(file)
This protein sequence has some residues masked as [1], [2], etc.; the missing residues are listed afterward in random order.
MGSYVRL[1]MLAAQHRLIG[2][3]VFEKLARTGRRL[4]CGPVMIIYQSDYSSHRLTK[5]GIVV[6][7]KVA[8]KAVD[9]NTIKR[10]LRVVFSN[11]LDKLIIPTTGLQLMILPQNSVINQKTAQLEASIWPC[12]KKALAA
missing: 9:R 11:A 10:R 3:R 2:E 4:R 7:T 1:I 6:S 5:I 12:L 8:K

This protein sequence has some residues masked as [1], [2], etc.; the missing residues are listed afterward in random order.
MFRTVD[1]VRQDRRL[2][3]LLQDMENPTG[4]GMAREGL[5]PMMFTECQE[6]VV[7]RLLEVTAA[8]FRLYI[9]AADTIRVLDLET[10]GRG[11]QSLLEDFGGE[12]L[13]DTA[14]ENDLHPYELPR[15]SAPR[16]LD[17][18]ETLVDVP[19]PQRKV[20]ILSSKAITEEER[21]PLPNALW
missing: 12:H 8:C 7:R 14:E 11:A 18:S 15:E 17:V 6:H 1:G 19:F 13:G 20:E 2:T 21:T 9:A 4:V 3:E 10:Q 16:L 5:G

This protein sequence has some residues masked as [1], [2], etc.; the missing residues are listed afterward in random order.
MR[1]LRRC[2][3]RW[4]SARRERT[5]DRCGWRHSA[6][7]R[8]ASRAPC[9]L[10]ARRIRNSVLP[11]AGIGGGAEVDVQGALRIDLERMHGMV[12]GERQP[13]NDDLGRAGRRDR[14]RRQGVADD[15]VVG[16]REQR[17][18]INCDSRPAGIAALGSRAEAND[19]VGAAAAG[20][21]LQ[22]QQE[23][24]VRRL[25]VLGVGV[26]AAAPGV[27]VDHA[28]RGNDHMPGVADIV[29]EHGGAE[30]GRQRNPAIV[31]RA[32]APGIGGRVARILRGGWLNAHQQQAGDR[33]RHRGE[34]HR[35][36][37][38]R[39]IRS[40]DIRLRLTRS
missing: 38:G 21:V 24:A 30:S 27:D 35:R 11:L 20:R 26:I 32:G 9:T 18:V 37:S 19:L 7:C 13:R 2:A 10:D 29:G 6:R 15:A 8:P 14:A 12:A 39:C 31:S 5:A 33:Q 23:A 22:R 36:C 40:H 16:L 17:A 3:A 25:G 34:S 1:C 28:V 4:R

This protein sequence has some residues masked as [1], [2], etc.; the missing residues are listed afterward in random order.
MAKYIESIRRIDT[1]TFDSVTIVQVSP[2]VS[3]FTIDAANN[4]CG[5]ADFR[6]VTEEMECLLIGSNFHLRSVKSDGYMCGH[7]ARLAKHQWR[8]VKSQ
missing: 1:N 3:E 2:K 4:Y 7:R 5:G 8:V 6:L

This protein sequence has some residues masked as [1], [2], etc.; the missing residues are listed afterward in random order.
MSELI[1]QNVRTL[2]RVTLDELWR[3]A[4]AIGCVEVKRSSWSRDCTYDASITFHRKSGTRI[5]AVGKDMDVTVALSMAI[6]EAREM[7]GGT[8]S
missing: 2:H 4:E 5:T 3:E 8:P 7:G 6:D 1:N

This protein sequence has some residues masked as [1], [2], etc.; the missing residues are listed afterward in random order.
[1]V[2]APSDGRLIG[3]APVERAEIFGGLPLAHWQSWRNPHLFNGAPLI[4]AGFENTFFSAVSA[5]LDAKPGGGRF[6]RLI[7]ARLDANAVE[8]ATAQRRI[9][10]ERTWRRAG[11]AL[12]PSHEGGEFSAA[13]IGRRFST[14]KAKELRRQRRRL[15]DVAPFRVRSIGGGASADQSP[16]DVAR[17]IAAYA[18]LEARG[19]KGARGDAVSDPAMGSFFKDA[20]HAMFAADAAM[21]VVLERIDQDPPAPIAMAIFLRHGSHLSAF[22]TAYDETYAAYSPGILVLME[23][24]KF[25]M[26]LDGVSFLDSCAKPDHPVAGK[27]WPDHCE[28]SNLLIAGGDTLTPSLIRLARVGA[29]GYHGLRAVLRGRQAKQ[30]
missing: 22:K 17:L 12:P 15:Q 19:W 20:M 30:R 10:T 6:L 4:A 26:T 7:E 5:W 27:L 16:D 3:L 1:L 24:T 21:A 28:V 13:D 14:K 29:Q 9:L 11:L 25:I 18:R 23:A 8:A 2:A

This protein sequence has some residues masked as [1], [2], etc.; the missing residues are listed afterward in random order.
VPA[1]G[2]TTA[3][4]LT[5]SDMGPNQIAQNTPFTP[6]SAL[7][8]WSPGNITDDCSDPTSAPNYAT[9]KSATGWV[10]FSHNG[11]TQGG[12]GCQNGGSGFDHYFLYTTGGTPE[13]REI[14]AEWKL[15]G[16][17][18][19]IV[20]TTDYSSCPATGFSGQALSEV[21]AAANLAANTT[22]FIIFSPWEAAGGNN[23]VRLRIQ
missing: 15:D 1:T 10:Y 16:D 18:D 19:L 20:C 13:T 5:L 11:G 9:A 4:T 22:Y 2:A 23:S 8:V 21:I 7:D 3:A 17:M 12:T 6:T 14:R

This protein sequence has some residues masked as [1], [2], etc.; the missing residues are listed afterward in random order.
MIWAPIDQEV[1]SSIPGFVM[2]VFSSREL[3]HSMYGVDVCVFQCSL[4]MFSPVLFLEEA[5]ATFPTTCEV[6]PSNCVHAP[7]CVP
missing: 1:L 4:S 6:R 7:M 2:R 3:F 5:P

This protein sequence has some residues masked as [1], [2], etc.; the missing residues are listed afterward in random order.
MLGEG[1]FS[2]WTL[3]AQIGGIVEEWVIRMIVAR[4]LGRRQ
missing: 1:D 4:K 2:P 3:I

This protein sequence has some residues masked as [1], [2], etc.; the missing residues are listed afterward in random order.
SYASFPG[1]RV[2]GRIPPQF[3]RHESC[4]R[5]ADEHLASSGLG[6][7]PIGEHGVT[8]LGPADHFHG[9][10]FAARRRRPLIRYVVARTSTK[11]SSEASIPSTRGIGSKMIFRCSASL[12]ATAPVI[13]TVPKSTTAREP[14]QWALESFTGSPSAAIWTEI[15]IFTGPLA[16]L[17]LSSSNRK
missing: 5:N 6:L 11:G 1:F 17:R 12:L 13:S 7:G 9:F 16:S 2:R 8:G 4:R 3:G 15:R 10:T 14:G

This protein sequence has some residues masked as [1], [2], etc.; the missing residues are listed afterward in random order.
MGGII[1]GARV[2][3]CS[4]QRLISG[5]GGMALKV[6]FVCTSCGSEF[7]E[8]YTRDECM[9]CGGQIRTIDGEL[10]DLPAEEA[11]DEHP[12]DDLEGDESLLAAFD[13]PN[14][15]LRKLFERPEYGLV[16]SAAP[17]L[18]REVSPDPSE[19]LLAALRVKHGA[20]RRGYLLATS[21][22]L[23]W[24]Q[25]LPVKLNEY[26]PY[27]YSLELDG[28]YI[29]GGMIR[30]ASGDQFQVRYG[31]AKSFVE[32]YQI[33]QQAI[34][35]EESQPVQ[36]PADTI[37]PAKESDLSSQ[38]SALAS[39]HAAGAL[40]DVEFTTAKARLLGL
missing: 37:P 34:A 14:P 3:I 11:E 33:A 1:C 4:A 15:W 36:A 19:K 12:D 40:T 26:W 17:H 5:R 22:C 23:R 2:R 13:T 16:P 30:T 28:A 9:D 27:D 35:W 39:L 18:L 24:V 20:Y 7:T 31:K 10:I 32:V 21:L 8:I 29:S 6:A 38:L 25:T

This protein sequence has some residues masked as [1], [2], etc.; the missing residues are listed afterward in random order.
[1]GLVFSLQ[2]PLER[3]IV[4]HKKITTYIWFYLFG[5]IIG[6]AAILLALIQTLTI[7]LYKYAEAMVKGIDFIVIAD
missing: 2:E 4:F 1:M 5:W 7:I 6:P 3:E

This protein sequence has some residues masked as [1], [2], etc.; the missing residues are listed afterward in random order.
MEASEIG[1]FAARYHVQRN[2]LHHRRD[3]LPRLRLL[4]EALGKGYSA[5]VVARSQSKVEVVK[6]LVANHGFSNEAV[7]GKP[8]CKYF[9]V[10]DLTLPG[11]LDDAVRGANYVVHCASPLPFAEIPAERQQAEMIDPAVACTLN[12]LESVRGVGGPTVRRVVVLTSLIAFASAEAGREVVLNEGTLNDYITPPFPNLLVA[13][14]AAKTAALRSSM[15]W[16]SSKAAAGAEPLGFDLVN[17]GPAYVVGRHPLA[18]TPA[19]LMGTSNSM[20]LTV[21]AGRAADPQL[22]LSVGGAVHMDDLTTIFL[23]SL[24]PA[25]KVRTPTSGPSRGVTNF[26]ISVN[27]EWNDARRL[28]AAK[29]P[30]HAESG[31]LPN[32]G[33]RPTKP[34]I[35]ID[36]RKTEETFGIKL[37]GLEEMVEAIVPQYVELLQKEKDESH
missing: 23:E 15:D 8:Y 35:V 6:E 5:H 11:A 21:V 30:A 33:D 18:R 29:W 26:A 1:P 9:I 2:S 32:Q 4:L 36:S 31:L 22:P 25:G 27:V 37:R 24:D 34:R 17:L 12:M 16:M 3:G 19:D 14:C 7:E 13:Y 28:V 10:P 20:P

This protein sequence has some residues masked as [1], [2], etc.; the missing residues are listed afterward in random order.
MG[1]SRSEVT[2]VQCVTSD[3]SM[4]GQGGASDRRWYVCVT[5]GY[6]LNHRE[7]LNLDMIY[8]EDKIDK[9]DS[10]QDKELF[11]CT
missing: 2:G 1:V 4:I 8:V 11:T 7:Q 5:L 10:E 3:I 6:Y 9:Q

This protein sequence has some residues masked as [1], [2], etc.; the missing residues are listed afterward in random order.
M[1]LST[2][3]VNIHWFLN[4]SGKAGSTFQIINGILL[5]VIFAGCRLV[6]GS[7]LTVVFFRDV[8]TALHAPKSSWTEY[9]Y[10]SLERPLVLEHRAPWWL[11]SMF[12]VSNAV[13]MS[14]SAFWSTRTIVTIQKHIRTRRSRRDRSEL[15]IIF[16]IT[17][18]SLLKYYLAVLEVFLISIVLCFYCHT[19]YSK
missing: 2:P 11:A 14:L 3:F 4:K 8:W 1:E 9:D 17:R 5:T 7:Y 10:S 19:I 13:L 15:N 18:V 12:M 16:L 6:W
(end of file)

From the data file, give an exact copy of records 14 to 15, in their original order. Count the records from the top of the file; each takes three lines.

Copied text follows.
This protein sequence has some residues masked as [1], [2], etc.; the missing residues are listed afterward in random order.
MG[1]SRSEVT[2]VQCVTSD[3]SM[4]GQGGASDRRWYVCVT[5]GY[6]LNHRE[7]LNLDMIY[8]EDKIDK[9]DS[10]QDKELF[11]CT
missing: 2:G 1:V 4:I 8:V 11:T 7:Q 5:L 10:E 3:I 6:Y 9:Q

This protein sequence has some residues masked as [1], [2], etc.; the missing residues are listed afterward in random order.
M[1]LST[2][3]VNIHWFLN[4]SGKAGSTFQIINGILL[5]VIFAGCRLV[6]GS[7]LTVVFFRDV[8]TALHAPKSSWTEY[9]Y[10]SLERPLVLEHRAPWWL[11]SMF[12]VSNAV[13]MS[14]SAFWSTRTIVTIQKHIRTRRSRRDRSEL[15]IIF[16]IT[17][18]SLLKYYLAVLEVFLISIVLCFYCHT[19]YSK
missing: 2:P 11:A 14:L 3:F 4:K 8:W 1:E 9:D 17:R 5:T 7:Y 10:S 19:I 13:L 15:N 18:V 12:M 16:L 6:W